Next you need to dry your cleaned parts THOROUGHLY! I put a towel down then place the parts as shown in front of a hair dryer on low. Then cover with another towel and let run for ten or fifteen minutes. This ensures that the parts dry all the way. If you need a dryer, check your local thrift store. I think I bought mine for two dollars at Good Will.
You need to clean the springs, barrels, and arbors the same way. If in barrels, the springs must be removed. !!!WARNING!!! - A spring winder should be used to remove and replace the springs in there barrels. If you attempt to remove them without a spring winder USE LEATHER GLOVES when removing the springs so as not to cut your hands and to maintain a hold of the barrel so that they do not go flying !!
Step 8: Lacquer Removed, Polished Plates and Reassembled and Oiled
With the plates polished and parts cleaned, it's time to reassemble the movement. It is best to oil the movement as you reassemble it. You will need a pivot locating tool or long tweezers/ forceps to help put the pivots back in their holes...You'll need a drop or two of clock oil to oil all of the pivots. Oil and oilers as well as all other tools and supplies can be obtained from several different sources which I shall include at the end of this instructable.
Step 9: Lets Work on a New Dial...
Since the glass in the door needed to be replaced, I had thought about modifying the case so that I could mount the dial to the back of the case. You then could see the movement and tell the time etc. but modifying the case...that would be a bit of work and detract from the value of this piece. So making a new dial it is. I used painters tape and centered the tin dial on the glass. I then used a sharpie marker to trace the numbers and dial markings onto the glass. I flipped the glass over and covered it with a piece of clear contact paper. Using a new exacto blade, I carefully cut out the numbers (leaving the bits I needed to in the zero,four, six, and nine).I purchased from a local craft store a product called Armor Etch for etching glass. I left the paste on the glass for 5 minutes as I wanted a deep etch. Rinsed it off using hot water. Once cleaned and dried I checked it by holding up to the light. Looked good so I removed the contact paper and then tried the glass in the door. I tell ya I am very happy with it. I left the glass out to work on the case next....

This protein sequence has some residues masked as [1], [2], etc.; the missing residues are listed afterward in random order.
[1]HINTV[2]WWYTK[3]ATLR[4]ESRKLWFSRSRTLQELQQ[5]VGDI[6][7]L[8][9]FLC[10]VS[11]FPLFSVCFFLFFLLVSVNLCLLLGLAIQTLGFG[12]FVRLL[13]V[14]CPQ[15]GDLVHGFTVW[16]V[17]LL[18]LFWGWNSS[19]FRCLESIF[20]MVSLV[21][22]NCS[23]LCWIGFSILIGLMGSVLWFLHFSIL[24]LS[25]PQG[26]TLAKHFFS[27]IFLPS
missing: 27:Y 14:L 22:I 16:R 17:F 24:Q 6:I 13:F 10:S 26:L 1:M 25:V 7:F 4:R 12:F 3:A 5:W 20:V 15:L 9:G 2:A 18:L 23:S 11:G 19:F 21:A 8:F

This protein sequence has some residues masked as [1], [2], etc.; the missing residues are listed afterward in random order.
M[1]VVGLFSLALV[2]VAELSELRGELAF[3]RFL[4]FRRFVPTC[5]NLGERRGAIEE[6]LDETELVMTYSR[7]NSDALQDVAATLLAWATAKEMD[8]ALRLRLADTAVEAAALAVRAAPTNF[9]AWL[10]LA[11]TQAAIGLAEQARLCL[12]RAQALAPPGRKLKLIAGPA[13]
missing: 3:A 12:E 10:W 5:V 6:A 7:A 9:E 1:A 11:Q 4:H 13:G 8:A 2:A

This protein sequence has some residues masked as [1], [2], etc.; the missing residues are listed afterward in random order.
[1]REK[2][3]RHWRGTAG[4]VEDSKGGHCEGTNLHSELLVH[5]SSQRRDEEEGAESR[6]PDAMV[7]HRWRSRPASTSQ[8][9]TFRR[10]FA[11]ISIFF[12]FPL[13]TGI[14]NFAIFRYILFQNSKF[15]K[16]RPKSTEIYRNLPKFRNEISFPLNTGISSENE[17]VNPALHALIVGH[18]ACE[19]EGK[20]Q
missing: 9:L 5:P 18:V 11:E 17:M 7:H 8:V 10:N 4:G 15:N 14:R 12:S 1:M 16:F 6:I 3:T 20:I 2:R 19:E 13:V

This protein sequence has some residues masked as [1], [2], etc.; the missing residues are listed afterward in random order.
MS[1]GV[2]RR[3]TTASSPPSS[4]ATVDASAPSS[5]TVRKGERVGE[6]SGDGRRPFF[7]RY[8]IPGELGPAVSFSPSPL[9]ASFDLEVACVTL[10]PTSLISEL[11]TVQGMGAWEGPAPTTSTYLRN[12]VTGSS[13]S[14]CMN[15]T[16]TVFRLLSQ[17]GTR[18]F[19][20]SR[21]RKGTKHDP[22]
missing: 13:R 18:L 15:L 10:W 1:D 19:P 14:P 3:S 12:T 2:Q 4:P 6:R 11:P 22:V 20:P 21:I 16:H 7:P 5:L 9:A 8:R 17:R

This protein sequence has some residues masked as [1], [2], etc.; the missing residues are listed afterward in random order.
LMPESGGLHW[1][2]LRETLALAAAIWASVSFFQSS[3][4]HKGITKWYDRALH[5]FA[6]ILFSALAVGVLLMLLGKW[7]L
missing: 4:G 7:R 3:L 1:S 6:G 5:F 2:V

Step 10: Touch Up the Case
Using the markers that I got from Dollar Tree, I touched up a lot of the scratches on the case. This clock had some worms in the wood so some places can't be touched up but that's ok. Then using Howard's Feed n Wax, we waxed the case inside and out!!
Step 11: Finish It Up...
So now I mounted the Glass, then the movement, and I'm done...
For the moment...
I am thinking of adding some LED's (Warm White) with a button and timer circuit that when pressed will light up the case for a minute or so to show it off, although I do like it the way it is now.
To complete a clock you need oil and oilers. You can get these on ebay from a seller known as Findingking.
Other suppliers, such as https://www.ronellclock.com you can get oil, parts, and if you want to learn, you can get the book:
The Clock Repair Primer By Philip E. Balcomb $16.95 Ronell part# BK-101
Practical Clock Repairing By Donald de Carle (can be found at Barnes and Noble $15.95)
Practical Watch Repairing By Donald de Carle (can be found at Barnes and Noble $13.86)
Repairing Old Clocks and Watches By Anthony J, Whiten (can be found at Barnes and Noble $8.48)
These are the books I started with.
Ok, so I said, if your still interested in furthering you clock skills you can join the online form that I am a member of which also includes video courses on clocks and pocket watches as well as lathe working etc.
If you scroll down and click on "Todays Special" to get a lifetime membership.
If your still here, thank you. I hope you enjoyed this brief instructable.
Participated in the